So Mike's Hard Lemonade is out with a new campaign and they are teasing it with clues on Twitter which lead to a Facebook page on which...there are links to three new ads...along with an image of a gorilla, an astronaut, a hyena and a very sexy pair of legs. Sadly, none of the ads feature the sexy legs.
So we complained about that to Mike's Hard Lemonade Social Media Marketing Coordinator Alex Levine. She said, "Just you wait." To which, we said, "Tease!" To which she answered, "#gulity." We like Alex!
So on to the three spots. They all begin the same. Two guys are playing golf. One guys knocks the ball in the whole while another hands him a Mike's Hard Lemonade and says, "Sometimes you gotta change things up." And that's exactly what happens. In very odd ways. Watch all three below.
- Paddy Power protects the English mens soccer team from feminine distraction by outfitting Polish and Ukrainian women with "goal line technology" for their vaginas.
- The top 100 digital marketing-related boards on Pinterest.
- Dior meets Depeche Mode. 11,649,743 views since May 3. Impressive.
- B-Reel created the game Battle For Everything for Coke Zero as part of its sponsorship of the movie Battleship.
- Marks & Spencer signs Rosie Huntington-Whitley...and undresses her just as Burberry did last year.
- The Swedish Armed Forces looked for recruits...by locking a guy in a box. Interesting story.
Somehow touting news radio programming, France's Le Mouv is out with a continuation of its controversial ad campaign which carries the headline, "Not everything was better before." Apparently created by DDB Paris, it's latest entry involves old school condoms and a hell of a lot of puking.
Previous efforts include a poster of a white boy holding a sign which reads, "We will not go to school with negroes."
The UK's National Centre for Domestic Violence is out with an interactive billboard campaign in Eustis Station. On one board, a man can be seen yelling at a woman. Passersby are asked to drag the man away from the woman by visiting a website on their mobile phone.
When the person does visit and drag the man away, the man progresses across four other billboards along with copy that reads, "an injunction will put distance between victim and the abuser." A fifth board provides a phone number which can be called.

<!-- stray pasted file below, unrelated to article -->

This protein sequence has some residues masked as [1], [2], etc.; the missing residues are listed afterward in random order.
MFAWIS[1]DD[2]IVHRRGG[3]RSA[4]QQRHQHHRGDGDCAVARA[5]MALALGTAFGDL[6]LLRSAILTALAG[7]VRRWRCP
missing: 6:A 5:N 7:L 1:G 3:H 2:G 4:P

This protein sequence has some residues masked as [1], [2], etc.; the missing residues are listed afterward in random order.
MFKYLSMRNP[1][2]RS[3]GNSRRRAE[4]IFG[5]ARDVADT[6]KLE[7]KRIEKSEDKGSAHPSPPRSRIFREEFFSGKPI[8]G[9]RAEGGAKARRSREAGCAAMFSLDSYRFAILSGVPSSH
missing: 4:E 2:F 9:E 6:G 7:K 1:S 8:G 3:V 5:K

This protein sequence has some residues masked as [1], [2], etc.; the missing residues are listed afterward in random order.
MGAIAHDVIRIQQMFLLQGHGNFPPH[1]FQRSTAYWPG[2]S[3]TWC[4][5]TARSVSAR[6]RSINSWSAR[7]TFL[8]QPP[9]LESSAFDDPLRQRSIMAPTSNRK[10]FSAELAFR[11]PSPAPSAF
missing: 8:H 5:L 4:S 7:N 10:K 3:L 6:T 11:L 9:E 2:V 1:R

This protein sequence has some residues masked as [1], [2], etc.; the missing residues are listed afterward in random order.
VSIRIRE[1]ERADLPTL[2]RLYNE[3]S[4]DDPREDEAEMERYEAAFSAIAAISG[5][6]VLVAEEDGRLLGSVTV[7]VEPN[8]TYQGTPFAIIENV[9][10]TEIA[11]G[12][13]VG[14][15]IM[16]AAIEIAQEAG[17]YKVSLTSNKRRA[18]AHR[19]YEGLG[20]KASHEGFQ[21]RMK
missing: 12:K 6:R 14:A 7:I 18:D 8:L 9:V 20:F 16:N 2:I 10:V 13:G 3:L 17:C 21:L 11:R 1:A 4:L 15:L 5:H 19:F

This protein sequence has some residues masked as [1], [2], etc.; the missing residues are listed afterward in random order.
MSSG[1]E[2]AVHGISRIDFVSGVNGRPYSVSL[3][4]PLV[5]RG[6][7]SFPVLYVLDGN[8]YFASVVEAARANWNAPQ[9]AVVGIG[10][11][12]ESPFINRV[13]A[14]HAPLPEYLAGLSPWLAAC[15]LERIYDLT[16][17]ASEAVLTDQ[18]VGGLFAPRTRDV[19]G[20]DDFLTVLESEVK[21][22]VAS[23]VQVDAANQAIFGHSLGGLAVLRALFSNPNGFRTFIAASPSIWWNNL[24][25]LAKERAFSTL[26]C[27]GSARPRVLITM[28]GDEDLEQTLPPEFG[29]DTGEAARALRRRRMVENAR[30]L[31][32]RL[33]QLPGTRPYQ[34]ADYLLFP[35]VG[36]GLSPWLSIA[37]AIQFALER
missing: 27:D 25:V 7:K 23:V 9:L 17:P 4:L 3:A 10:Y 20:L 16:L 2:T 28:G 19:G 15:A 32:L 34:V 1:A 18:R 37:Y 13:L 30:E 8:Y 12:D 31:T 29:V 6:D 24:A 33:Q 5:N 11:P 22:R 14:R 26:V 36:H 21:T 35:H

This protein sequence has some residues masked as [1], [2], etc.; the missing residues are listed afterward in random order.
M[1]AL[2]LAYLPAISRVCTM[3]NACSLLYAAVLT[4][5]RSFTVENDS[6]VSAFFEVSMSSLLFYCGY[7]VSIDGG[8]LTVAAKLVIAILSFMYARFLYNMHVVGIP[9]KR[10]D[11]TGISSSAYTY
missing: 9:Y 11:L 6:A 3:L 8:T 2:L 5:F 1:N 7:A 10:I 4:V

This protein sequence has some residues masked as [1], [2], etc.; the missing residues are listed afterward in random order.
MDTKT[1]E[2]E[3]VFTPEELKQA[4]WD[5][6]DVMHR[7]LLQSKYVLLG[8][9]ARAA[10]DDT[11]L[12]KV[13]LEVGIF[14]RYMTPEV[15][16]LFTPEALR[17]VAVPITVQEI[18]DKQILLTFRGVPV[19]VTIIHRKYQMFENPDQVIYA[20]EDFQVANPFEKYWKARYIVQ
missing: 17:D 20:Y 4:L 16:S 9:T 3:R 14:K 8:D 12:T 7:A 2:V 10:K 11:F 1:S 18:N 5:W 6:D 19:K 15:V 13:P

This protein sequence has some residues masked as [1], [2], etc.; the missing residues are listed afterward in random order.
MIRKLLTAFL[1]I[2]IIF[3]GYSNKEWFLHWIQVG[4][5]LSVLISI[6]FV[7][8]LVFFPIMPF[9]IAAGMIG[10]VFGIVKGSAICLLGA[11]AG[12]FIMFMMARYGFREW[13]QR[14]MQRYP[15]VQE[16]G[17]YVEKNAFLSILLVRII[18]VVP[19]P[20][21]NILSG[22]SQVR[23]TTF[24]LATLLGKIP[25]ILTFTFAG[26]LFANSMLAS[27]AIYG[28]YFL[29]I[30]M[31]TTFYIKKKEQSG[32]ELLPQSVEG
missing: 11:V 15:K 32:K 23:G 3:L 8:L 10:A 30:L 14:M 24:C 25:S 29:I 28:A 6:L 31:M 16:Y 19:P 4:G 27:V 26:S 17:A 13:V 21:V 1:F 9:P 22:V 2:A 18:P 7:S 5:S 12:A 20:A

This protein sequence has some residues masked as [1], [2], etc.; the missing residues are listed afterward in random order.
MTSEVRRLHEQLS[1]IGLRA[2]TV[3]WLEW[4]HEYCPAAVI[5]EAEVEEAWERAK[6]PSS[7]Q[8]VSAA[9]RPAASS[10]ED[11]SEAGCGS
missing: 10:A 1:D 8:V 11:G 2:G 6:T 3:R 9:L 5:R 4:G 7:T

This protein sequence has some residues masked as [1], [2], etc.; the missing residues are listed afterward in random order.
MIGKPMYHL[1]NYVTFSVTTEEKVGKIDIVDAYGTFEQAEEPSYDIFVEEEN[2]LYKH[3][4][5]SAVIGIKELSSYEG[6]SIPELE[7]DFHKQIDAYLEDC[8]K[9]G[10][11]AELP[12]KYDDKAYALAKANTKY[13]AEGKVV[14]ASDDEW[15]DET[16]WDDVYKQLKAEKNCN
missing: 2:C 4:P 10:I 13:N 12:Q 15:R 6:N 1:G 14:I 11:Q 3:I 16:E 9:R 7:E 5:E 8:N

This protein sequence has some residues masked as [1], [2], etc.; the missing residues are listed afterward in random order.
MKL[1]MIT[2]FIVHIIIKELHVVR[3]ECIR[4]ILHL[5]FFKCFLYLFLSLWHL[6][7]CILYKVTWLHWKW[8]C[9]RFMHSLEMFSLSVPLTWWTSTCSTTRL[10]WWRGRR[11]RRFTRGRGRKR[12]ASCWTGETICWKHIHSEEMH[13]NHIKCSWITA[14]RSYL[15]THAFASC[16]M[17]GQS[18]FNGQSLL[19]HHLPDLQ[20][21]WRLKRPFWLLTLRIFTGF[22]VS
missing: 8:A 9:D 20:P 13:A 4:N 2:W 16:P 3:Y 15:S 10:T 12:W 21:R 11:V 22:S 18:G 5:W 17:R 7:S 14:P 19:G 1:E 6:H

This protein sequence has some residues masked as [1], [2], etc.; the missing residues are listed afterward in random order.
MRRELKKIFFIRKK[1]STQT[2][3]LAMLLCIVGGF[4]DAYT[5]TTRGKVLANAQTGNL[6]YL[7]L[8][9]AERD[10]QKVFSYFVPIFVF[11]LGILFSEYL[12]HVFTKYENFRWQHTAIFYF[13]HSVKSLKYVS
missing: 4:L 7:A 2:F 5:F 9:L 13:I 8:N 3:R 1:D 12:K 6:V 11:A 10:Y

We will wear sarongs and look so right. We will turn the pool boy into a pool man. Oh really? Yes, really. Well, at least according to this new Orbitz commercial which promises to help people take control of their vacations. And seemingly, to help elderly women educate young pools boys on the finer points of sophisticated sex.
You've never seen the Guns-n-Roses classic Welcome to the Jungle performed the way its performed in this commercial for Australia's The Star, a Vegas-like resort that promises, "There will be stories."
That's all we're going to say about that. Nice work from Australian shop The Monkeys.
Barb, a site provides video and imagery from design, advertising, high-tech music and other foms of artistic creativity has produced a video that highlights some of what they feel was the best creativity of early 2012. GIve it a watch. It's an onslaught of visual sensation we think you will appreciate.
Here's a question for the ladies. Does watching Bar Refaeli frolic and writhe atop her bed, recline in a bathtub and not smoke a cigar make you want to run out and buy underwear for your man? Or does it just make your boyfriend horny and beg for a quickie?
Or does it just make you feel self-conscious about your own less-than-perfect body and want to hurl things at your computer screen in protest over the abject frustration of watching Bar Refaeli's perfection slap you in the face?
And yes, we do know this is an ad for men's underwear. But the question to the ladies still stands because the answer men would give is a forgone conclusion.
Here's that Belgian commercial from an organization called Responsible Young Drivers that urges young people to not text and drive by forcing them to text and drive. Seemingly under the guise of an new official policy, drivers are given a road test to see if they are able to text and drive. Of course, they are not and deliver the "don't text and drive" message all on their own.
Here's my question though. The work works on its own. But watch carefully at 1:36. Prior to 1:36, the instructor is wearing his seatbelt. After 1:36, he is wearing his seatbelt. But at 2:14 he is not and goes flying into the dashboard. Why the need for the added (fake) drama?
That said, we think the ad is more effective that all those scare tactic, crash-centric ads that don't resonate because it's too easy to realize they are over the top drmatizations that would "never happen to me."